Lung transplantation is now accepted as an appropriate treatment for selected patients with end-stage pulmonary disease. Over the last two decades, there has been growing evidence that several aspects of respiratory and exercise physiology present unique changes after lung transplantation. Many of these changes do not affect the clinical status of the patients, but some do; a typical example is the prominent limb muscle dysfunction that impairs the exercise capacity and does not allow the patients to fully benefit from the improvements in pulmonary function and gas exchange. This chapter presents an overview of a large number of studies on posttransplant respiratory and exercise physiology. It deals primarily with human studies because in most areas, physiological changes seen in experimental conditions differ from those occurring after human transplantation; in addition, it focuses on studies done in patients with well-functioning grafts and does not address alterations in physiology associated with specific complications [e.g., broncheolitis obliterans (BO)]. It should be emphasized that most of the studies discussed in this chapter require careful interpretation due to one or more of the following methodological limitations. The studies were frequently retrospective in design, involving a small number of patients with different types of transplants and a variety of pretransplant diseases. The rationale behind the selection of the control group (e.g., healthy subjects vs.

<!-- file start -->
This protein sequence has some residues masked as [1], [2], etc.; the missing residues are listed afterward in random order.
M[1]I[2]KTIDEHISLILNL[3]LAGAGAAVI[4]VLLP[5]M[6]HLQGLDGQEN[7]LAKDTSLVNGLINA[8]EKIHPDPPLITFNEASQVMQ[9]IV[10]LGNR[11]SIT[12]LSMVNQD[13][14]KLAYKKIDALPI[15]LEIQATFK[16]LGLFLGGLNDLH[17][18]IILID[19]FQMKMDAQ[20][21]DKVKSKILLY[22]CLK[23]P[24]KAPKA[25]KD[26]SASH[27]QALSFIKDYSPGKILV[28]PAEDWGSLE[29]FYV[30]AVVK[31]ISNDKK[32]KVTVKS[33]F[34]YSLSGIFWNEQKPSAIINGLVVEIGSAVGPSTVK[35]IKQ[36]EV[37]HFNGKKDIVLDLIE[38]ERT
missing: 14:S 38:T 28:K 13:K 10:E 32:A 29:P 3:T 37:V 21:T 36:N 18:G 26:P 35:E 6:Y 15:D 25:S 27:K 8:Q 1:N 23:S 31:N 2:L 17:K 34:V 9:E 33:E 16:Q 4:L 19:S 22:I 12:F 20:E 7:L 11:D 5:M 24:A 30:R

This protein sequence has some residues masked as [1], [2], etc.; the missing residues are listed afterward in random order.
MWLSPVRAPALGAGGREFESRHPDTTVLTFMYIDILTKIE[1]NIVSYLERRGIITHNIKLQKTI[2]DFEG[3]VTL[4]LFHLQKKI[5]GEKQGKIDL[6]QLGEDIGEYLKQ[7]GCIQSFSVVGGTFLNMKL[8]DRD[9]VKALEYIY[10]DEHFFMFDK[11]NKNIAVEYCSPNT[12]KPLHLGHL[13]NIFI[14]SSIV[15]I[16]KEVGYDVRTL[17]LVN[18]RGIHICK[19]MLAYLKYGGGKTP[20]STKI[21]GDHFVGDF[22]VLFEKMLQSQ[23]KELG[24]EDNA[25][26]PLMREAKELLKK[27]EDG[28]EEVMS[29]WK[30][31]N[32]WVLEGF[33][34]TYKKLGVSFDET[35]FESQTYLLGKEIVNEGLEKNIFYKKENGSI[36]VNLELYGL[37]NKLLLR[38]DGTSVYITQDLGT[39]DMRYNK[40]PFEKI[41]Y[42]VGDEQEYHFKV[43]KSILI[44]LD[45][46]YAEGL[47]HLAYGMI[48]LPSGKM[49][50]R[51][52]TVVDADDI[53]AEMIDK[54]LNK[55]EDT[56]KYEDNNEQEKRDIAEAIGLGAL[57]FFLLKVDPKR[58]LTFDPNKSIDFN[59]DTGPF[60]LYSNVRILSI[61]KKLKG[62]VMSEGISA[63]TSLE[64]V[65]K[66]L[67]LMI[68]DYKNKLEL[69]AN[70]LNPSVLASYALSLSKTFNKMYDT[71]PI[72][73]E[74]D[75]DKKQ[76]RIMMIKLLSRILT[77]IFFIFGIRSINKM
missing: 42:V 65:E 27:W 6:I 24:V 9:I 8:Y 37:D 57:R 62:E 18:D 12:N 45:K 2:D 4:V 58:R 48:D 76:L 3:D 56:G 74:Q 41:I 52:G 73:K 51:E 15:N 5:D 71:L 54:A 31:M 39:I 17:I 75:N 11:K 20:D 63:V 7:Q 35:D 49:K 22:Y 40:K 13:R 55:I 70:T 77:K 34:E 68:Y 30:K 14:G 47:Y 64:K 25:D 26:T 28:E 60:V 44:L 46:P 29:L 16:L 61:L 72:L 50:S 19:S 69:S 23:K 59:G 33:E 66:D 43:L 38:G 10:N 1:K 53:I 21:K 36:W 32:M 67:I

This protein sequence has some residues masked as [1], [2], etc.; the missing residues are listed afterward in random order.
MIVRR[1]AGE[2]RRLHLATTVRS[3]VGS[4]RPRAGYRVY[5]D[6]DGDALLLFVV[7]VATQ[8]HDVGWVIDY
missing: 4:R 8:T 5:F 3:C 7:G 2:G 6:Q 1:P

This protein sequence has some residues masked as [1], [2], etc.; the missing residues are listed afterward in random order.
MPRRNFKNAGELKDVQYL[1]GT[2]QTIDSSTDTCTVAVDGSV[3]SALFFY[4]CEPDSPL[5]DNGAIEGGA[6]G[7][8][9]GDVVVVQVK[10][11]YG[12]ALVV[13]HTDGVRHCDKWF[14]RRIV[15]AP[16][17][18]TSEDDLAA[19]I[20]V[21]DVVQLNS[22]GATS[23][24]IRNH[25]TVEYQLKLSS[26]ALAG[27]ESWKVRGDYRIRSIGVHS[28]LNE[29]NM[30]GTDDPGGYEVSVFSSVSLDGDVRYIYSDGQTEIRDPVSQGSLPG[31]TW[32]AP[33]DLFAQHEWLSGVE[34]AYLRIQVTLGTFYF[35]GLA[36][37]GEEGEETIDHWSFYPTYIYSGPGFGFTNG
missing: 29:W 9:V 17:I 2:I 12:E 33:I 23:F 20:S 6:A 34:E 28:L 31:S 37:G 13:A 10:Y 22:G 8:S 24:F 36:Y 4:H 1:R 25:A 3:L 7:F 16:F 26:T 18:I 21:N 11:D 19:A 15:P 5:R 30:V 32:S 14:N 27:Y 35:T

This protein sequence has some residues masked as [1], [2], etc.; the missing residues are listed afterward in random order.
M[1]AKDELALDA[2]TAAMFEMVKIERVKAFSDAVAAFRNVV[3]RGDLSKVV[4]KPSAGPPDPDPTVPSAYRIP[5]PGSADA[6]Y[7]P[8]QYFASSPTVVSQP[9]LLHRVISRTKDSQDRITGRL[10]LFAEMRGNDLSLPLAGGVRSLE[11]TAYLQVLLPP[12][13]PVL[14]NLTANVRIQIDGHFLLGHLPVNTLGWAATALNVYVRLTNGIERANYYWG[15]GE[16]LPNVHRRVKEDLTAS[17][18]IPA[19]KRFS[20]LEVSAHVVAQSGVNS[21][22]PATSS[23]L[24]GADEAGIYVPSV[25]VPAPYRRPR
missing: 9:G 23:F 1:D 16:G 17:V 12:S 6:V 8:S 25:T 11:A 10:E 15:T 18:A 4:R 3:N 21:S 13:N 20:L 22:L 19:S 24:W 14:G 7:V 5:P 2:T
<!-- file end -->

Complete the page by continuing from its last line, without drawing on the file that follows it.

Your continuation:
heart transplant recipients) was not always appropriately discussed. Most studies were primarily descriptive. Finally, very few studies provided longitudinal data obtained pre-and posttransplant, which made it difficult to interpret posttransplant abnormalities.